Who is Kai Heimberg?
The answer to this question is at the top of my to-do list.
We have to continue with the actual facts: born a long time ago, based in Berlin since 1987, three children, concert promoter, portrait photographer.
Music was your first love and it will be your last?
First love for sure. With all the wonderful experiences and disappointments, as a means of demarcation, self-discovery, celebrating and being sad. We’ll see if she’ll be the last love, too. I am open to a lot and there are so many areas in music that are still closed to my heart and me. I let myself be surprised.
Woodstock or Love Parade?
Is there another alternative? Both would not appeal to me in terms of the music. But since I’ve seen the Love Parade many times, I’d prefer Woodstock.
The money you make is a symbol of the value you create?
Fortunately, I am not dependent on making money with photography. That gives me freedom to do what I like. I don’t have to explain or justify. Money changes everything. I don’t do contract work. When you sell a picture the buyer decides to buy the moment he sees the work. It causes something in the viewer and that is how it gets its value. But I always find it difficult to set a price. I still haven’t developed a routine for that.
What is the ugliest part of the body?
There are interesting people and less interesting people. Looking different than others, not conforming to the ideal of beauty – that’s what makes people interesting to me. A definition of ugliness is therefore difficult. But there is one part of the body that is not particularly attractive in almost everyone: the knees. If someone thinks he / she has nice knees, please let me know.
People are people (Depeche Mode)
Definitely. Sometimes they’re wonderful and sometimes they’re terrible, sometimes lovable and sometimes stupid, sometimes huge and sometimes small. Full of secrets and surprises. In my life there are always phases when I like to avoid people. And then again, I can’t get enough of them. Of course: people are people. (But more importantly: Did DM really use the samples of Einstürzende Neubauten at Hansa Studios?)
Life is like photography; you need the negatives to develop?
Setbacks, defeats and disappointments are a part of life. The older you get, the easier it is to come to terms with it. Such experiences rarely mean the end of the world, even if it sometimes may appear so. They can make you stronger and have a positive influence on your development. However, I can easily imagine a life without these experiences. Always perfect weather, always enough to eat and always feel happy and in love. And of course for everyone. It would be worth a try. And if it doesn’t work, the experience will take us a step further…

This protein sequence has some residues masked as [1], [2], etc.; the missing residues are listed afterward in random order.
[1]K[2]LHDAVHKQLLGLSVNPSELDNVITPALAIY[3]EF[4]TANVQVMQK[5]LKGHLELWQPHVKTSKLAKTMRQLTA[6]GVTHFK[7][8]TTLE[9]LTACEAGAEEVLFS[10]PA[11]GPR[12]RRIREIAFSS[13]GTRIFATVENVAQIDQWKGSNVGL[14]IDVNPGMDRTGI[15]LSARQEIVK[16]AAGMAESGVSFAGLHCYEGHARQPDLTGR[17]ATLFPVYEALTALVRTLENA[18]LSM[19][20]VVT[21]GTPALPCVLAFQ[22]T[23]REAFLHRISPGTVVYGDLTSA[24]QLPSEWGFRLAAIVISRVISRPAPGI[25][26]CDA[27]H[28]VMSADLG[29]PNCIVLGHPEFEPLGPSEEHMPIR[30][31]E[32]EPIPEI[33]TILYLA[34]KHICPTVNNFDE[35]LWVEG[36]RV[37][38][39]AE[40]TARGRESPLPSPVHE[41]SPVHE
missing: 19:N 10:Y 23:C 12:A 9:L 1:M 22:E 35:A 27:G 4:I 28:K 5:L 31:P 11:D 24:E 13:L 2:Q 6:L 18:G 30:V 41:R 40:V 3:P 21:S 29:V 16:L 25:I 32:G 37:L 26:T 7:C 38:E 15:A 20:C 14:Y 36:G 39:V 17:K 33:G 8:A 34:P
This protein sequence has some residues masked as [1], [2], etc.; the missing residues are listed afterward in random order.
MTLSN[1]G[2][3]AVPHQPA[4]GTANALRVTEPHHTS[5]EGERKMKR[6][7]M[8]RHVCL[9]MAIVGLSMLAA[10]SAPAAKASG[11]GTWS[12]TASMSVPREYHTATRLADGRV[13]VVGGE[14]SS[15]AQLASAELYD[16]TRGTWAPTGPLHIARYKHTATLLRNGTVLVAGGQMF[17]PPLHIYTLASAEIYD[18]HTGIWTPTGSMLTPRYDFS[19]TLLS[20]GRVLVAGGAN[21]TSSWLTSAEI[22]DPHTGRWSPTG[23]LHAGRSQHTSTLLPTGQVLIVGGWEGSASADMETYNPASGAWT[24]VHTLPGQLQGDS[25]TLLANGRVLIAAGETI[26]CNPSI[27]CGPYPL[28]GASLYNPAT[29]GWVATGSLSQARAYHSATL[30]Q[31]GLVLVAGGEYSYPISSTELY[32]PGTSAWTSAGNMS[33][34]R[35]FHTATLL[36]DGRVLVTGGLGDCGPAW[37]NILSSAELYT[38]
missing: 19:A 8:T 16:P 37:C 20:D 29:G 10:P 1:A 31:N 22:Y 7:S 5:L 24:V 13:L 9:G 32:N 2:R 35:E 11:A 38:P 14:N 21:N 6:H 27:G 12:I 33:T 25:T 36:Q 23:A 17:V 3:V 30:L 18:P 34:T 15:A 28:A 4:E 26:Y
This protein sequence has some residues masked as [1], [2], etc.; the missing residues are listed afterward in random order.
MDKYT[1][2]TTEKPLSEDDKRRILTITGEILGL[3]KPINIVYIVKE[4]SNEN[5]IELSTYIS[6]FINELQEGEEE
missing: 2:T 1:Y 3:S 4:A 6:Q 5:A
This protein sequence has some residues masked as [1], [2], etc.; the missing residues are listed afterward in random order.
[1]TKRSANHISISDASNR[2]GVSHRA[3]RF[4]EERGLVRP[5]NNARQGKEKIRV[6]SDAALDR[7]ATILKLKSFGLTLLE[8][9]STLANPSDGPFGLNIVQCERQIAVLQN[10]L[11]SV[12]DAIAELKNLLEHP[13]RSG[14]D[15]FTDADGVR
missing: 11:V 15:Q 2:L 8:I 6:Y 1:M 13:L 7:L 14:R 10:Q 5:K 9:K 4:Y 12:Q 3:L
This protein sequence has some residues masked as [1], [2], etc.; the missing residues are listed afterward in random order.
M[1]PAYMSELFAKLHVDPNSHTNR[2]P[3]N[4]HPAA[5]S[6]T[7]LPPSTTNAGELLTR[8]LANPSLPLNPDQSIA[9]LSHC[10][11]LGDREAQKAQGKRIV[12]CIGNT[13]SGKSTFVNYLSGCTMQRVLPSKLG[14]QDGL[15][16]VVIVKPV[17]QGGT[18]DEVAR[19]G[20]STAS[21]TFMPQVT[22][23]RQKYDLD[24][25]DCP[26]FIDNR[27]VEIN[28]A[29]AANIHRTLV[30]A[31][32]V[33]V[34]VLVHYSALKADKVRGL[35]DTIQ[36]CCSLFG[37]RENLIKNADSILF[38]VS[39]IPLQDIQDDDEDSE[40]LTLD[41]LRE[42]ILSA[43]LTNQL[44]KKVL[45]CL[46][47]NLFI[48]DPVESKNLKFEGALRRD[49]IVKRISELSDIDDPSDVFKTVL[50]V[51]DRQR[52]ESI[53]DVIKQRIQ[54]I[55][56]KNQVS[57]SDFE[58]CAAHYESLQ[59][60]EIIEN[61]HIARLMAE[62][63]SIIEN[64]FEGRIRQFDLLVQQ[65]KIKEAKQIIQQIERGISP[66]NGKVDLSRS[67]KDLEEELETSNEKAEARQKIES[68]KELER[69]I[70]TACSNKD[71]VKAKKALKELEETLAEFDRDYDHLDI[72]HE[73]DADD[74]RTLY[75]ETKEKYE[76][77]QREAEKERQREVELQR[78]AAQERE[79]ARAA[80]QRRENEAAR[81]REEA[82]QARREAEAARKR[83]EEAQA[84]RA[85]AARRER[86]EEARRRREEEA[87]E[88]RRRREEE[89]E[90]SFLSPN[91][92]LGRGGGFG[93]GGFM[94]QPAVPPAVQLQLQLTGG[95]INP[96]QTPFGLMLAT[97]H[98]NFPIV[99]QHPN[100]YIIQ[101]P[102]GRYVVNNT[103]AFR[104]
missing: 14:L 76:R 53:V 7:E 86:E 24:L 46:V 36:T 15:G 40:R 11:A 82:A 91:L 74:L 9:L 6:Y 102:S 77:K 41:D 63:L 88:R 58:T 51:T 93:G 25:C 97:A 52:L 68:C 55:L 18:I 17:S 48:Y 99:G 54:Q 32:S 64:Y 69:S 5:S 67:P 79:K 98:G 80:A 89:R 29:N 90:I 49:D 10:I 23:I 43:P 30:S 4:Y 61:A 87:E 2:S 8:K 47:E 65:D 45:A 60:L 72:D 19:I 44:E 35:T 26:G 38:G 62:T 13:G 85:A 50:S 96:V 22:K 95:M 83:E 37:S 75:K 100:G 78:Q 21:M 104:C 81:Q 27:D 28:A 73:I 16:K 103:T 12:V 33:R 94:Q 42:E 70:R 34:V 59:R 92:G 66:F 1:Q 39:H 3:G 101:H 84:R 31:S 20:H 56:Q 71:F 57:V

My job as a portrait photographer is to seduce, amuse and entertain? (Helmut Newton)
These are not necessarily the aspects driving me to work as a portrait photographer. Primarily I take photos for myself and rarely get involved in assignments. Actually, I always want to have the last word and don’t like being dictated to by art directors. That doesn’t mean I don’t like working in a creative team. But amusing or entertaining the viewer is never in the back of my mind in my work.
When you photograph a face you photograph the soul behind it? (Jean-Luc Godard)
In most cases that is the goal and of course the high art of portrait photography. Sometimes you need to be close to the person in a special way, sometimes it works spontaneously and unprepared. Personally, I do better when I know the person better. That’s why the conversations before the shoot are very important to me.
What would you grab if your house were on fire?
My dearest people. Everything else is replaceable.
It’s better to burn out than to fade away? (Neil Young)
A powerful and important statement – as long as you are young. But at some point, very slowly and quietly it changes. These two positions are not opposites. They just peel off.
It’s better to be at the bottom of a ladder you want to climb than halfway up one you don’t? (Tim Canterbury)
Definitely. There is no good life climbing a bad ladder.
How should we deal with art from bad people?
Difficult question. As the biggest Morrissey fan under the sun it concerns me a lot. It’s like eating meat for me (fits very well here, too). The rejection comes quite unconsciously and in an unspectacular way. Back to art: I reject so many of his statements that I no longer feel the need to hear his music, even though it has been so important to me for almost 35 years. Believe me, it hurts sometimes. In short: art remains what it is. Important, groundbreaking, great, whatever, but I can’t enjoy it anymore.
_Uwe Buschmann (Copy editing Silvia Strauch)